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Bioelectromagnetics. 2020 Feb 11. doi: 10.1002/bem.22254. [Epub ahead of print]

Assessment of Low-Frequency Magnetic Fields Emitted by DC Fast Charging Columns.

Author information

1
European Commission, Joint Research Center (JRC), Ispra, Italy.
2
ENEA-Italian National Agency for New Technologies, Energy and Sustainable Economic Development, RC Casaccia, Rome, Italy.

Abstract

The expected imminent widespread use of electromobility in transport systems draws attention to the possible effects of human exposure to magnetic fields generated inside electric vehicles and during their recharge. The current trend is to increase the capacity of the battery inside the vehicles to extend the available driving range and to increase the power of recharging columns to reduce the time required for a full recharge. This leads to higher currents and potentially stronger magnetic fields. The Interoperability Center of the Joint Research Center started an experimental activity focused on the assessment of low-frequency magnetic fields emitted by five fast-charging devices available on the market in recharge and standby conditions. The aim of this study was to contribute to the development of a standard measurement procedure for the assessment of magnetic fields emitted by direct current charging columns. The spectrum and amplitudes of the magnetic field, as well as exposure indices according to guidelines for the general public and occupational exposure, were recorded by means of a magnetic field probe analyzer. The worst-case scenario for instantaneous physical direct and indirect effects was identified. Measurements within the frequency range of 25 Hz-2 kHz revealed localized magnetic flux density peaks above 100 μT at the 50 Hz frequency in three out of five chargers, registered in close proximity during the recharge. Beyond this distance, exposure indices were recorded showing values below 50% of reference levels. Bioelectromagnetics. © 2020 The Authors. Bioelectromagnetics published by Wiley Periodicals, Inc.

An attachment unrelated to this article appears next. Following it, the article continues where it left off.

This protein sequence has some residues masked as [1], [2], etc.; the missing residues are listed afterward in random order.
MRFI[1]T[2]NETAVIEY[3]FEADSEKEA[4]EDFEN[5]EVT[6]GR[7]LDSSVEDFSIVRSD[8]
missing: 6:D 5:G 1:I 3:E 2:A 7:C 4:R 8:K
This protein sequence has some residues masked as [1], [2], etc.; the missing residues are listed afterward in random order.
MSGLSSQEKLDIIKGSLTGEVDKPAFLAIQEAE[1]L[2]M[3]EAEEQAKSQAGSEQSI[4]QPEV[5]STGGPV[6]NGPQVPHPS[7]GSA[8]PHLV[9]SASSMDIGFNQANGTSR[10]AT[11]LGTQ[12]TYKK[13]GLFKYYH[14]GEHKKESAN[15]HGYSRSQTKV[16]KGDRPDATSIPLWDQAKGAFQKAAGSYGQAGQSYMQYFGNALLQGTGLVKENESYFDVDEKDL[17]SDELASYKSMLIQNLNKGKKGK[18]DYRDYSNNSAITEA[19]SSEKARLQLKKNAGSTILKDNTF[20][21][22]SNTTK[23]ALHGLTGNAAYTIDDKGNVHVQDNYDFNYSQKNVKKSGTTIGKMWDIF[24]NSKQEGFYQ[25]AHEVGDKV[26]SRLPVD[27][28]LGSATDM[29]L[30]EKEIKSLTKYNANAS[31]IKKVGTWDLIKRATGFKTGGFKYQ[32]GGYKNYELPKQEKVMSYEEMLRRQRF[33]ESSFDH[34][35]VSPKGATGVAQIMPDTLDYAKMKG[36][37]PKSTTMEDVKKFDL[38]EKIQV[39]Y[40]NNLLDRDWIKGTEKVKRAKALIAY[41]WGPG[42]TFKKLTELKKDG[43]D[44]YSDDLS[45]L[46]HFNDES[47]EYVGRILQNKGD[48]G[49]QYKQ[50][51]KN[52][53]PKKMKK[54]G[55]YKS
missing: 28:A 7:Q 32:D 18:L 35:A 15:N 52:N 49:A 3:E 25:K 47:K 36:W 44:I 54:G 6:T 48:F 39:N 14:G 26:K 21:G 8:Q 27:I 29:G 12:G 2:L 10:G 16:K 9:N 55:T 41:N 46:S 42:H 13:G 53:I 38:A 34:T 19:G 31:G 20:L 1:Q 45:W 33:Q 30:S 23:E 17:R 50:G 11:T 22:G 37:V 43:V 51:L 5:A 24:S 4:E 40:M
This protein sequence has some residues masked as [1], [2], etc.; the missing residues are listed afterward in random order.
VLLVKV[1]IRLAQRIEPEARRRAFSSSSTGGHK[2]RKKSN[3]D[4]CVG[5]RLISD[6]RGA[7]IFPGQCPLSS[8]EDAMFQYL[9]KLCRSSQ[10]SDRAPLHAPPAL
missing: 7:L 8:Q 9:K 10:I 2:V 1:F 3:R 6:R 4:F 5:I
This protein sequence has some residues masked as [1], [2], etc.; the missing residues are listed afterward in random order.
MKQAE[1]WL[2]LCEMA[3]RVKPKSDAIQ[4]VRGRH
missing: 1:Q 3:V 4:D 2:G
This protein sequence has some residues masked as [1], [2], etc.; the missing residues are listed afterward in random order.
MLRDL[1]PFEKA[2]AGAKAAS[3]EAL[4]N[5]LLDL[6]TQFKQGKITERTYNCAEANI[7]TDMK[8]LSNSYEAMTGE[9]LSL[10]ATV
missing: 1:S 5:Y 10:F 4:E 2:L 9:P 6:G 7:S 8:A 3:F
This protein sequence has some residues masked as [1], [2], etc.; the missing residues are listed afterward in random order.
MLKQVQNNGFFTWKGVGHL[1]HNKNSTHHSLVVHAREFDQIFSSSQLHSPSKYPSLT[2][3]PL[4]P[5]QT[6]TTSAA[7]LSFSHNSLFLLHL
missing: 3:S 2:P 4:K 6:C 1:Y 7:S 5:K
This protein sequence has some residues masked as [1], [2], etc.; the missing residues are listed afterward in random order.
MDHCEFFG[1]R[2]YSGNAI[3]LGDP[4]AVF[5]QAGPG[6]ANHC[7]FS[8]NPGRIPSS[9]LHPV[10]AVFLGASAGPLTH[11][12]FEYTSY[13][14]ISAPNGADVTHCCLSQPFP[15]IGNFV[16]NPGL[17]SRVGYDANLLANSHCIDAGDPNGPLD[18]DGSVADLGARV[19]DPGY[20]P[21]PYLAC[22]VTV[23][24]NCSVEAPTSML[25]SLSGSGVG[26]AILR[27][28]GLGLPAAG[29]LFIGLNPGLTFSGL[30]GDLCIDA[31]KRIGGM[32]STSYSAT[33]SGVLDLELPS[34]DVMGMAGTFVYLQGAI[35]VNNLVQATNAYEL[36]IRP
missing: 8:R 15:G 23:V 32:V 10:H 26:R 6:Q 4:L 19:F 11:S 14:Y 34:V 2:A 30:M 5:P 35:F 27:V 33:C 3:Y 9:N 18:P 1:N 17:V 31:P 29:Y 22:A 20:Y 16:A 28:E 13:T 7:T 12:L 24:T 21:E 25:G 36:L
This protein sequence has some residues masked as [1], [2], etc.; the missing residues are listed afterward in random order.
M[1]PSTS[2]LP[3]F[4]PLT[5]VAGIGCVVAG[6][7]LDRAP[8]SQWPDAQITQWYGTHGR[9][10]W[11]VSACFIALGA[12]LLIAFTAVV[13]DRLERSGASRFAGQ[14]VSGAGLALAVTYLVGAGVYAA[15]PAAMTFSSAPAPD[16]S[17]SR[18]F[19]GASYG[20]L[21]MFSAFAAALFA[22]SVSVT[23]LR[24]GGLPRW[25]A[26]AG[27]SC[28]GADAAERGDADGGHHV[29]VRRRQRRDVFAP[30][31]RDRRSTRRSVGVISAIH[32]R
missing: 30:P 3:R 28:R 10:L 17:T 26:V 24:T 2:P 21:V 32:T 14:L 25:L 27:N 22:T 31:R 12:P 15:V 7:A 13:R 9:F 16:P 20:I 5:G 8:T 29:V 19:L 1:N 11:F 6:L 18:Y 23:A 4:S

KEYWORDS:

DC charging; e-mobility; fast charging; human electromagnetic field exposure; magnetic flux density

PMID:
32043629
DOI:
10.1002/bem.22254

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